Residential Architecture in the Twin Cities
Irvine Park home
Both Minneapolis and Saint Paul offer a vast array of styles, most designed and built before the invasion of the post-WWII cookie-cutter, so you will not see any two alike.
For residential architecture, which city has more to offer? They both get a blue ribbon. However, both cities are unique in their offerings.
First, it is important to understand that, although both cities were born at the same time (the 1820s), Saint Paul quickly became a thriving hub of shipping and mercantilism. Minneapolis, meanwhile, remained a military reservation to operate lumber and grist mills into the 1850s. As a result, Saint Paul has a much older feel to it; Minneapolis, certainly a bit more modern…although not entirely so.
Saint Paul Residential Architecture
Saint Paul’s 4-1/2 mile long Summit Avenue presents the best preserved, Victorian, residential architecture remaining in the United States. Summit, along with several adjacent neighborhoods of the “Hill District,” are on the National Register of Historic Sites. The oldest home on Summit is 1858.
This is an astounding journey through a time machine bringing you back to life in the Gilded Age, an age described in 1899 by local economist, Thorstein Veblen, as one of “conspicuous consumption.”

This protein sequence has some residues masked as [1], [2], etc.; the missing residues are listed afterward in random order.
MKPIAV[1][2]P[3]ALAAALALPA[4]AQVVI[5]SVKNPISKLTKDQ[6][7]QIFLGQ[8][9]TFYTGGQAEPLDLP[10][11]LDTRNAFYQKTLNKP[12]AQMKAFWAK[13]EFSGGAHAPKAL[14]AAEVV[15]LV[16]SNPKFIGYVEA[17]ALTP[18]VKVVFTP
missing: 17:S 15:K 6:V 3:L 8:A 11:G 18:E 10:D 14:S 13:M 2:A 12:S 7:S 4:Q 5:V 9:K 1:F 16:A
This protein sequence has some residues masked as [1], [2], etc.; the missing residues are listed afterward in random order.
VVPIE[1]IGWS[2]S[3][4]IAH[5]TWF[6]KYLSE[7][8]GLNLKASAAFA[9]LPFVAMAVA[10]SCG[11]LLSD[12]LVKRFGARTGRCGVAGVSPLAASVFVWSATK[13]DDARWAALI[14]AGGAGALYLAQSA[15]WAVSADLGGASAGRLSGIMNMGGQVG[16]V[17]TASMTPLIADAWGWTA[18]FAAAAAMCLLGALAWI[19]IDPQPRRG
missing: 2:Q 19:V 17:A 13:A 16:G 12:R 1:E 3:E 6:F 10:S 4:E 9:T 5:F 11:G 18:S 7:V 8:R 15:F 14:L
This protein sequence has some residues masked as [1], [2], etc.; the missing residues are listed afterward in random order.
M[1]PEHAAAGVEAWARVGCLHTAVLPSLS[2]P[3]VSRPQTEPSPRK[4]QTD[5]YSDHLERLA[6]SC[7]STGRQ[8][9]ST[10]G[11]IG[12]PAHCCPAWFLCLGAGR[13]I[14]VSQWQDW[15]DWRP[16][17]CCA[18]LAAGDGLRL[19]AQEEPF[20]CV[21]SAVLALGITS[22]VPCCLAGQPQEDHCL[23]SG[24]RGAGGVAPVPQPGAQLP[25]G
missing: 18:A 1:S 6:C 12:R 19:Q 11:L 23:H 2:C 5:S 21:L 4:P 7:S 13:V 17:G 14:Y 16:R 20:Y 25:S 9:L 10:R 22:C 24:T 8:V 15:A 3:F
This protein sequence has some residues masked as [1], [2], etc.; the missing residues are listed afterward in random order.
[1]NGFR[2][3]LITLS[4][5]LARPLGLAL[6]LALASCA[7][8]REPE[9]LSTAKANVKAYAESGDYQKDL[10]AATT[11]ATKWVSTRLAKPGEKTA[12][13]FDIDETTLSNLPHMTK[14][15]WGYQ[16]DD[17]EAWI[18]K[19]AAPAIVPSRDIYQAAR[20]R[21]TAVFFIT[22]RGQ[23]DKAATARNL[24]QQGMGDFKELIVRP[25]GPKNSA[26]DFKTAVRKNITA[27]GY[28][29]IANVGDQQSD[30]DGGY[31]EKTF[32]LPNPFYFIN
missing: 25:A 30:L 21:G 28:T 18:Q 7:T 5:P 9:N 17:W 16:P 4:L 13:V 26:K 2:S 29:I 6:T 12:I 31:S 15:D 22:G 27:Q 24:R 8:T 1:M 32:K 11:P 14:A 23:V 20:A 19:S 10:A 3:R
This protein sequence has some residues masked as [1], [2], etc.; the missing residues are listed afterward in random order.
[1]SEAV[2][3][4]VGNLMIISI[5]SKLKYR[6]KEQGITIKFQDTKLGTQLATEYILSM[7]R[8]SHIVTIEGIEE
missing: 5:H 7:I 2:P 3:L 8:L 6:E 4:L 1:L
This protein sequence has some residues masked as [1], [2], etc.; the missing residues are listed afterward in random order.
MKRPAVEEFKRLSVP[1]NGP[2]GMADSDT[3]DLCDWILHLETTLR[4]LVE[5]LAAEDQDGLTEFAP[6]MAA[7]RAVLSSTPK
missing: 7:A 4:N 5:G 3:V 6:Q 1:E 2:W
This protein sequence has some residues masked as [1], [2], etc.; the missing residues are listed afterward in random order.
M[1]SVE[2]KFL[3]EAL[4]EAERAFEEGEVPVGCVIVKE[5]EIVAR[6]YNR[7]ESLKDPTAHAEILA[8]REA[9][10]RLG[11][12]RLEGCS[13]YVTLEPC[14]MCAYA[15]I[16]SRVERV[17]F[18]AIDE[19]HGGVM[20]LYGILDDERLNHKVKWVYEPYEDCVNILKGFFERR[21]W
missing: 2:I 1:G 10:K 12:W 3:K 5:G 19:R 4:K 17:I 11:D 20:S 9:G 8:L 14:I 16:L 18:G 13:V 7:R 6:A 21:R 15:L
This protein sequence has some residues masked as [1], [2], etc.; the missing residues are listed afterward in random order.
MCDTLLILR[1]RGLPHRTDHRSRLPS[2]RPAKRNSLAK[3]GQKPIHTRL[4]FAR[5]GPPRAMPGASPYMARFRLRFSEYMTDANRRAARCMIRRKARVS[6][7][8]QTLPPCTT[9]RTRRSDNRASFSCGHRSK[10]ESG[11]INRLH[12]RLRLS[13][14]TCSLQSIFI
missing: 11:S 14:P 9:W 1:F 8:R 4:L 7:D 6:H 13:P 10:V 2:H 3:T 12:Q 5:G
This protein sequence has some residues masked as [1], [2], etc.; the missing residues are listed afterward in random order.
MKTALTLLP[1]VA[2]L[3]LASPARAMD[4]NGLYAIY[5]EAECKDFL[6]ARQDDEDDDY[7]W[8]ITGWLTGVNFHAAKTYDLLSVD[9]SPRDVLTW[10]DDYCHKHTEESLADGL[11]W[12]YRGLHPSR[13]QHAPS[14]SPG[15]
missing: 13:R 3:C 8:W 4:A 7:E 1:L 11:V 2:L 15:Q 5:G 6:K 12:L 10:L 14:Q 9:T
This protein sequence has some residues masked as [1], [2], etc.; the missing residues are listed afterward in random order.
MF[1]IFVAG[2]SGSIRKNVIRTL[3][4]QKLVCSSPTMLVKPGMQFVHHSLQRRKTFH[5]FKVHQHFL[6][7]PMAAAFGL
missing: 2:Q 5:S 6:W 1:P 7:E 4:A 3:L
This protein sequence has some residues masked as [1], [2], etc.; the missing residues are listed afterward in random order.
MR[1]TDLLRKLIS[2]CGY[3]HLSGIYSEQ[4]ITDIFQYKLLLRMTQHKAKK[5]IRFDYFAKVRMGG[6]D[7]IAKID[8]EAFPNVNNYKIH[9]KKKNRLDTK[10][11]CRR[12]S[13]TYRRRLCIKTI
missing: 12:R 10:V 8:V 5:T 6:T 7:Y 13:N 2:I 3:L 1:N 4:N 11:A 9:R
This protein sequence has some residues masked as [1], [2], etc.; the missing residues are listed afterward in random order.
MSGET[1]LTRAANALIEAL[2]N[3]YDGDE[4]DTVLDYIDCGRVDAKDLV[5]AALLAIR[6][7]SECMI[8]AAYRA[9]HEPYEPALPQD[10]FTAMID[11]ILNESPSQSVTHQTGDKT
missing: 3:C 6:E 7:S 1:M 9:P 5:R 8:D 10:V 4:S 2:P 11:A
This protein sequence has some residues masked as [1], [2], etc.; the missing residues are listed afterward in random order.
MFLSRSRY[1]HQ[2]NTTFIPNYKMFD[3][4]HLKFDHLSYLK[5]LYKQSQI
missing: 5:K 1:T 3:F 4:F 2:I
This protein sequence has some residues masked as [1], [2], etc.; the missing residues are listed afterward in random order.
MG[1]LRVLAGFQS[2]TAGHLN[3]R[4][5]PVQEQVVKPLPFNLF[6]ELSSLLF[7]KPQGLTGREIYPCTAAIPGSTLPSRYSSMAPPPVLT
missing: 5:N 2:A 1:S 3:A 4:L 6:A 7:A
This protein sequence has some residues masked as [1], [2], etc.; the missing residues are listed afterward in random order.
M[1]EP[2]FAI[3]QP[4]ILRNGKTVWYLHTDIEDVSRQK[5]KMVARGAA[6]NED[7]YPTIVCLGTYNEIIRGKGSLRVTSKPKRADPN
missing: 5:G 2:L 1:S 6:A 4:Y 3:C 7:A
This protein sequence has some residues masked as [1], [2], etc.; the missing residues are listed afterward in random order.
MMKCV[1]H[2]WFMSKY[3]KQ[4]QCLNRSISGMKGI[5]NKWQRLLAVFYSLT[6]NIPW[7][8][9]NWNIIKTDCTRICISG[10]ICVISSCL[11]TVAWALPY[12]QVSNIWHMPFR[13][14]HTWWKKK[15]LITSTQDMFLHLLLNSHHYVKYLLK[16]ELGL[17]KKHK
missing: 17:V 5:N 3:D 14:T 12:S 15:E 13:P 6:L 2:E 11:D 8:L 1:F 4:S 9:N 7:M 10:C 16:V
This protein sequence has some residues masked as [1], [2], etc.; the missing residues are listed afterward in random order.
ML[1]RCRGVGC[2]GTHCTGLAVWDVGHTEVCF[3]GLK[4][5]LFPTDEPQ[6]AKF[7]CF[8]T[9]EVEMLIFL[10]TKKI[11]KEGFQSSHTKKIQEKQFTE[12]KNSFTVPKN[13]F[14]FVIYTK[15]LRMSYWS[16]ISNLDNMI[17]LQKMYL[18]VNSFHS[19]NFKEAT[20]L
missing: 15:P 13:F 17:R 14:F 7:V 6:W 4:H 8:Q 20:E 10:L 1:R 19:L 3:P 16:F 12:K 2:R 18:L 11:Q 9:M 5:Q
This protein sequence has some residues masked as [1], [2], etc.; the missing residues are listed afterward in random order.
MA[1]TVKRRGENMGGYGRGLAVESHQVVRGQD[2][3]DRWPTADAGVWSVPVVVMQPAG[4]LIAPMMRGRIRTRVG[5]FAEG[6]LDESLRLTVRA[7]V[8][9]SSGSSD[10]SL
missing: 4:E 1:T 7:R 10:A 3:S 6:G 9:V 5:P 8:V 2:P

And that included one’s home.
It is a monumental parade of classical, revivalist styles: Richardsonian Romanesque, Queen Anne, Italian Villa, and Colonial to name a few. The merchant princes and shipping magnates who had them built spared no expense.
|Writers F. Scott Fitzgerald, Sinclair Lewis and other local literati used to sit on this Queen Anne front porch on Saint Paul's Summit Avenue.|
Not everyone was impressed. The oft acerbic Frank Lloyd Wright, who fought against revivalist pressures while introducing the uniquely American Prairie School style, called Summit Avenue, “The worst collection of architecture in the world.”
For the record: I do not agree with that statement.
Wright was likely less edgy in Minneapolis, where he designed a few homes and the Prairie School becomes a significant part of the architectural tapestry.
Minneapolis Residential Architecture
On the Minneapolis side, the impressive, endless parade continues, but these homes date back only to the 1890s. The Prairie School influence is very evident, and around the city lakes there are also many beautifully-designed contemporary homes among more stately older mansions.
The Lowry Hill area is the “Summit Avenue” of Minneapolis. This is where some of the lumbering and milling families built their palaces.
Thanks to the wisdom and foresight of early city planners, private ownership of waterfront was not allowed. Lake and river shores became part of Minneapolis’ extensive park system. There can be no city anywhere more suited to strolling, biking or rollerblading than Minneapolis.
It also means the parade of homes around the city lakes is spectacular, and we get to drive between views of the lakes on one side, and the homes on the other. Over the lakes we can see the downtown Minneapolis skyline.
Off in surrounding secluded neighborhoods, we find, besides the Wright-designed home, many others by his contemporaries, including George Washington Maher, William Purcell, and George Elmsie.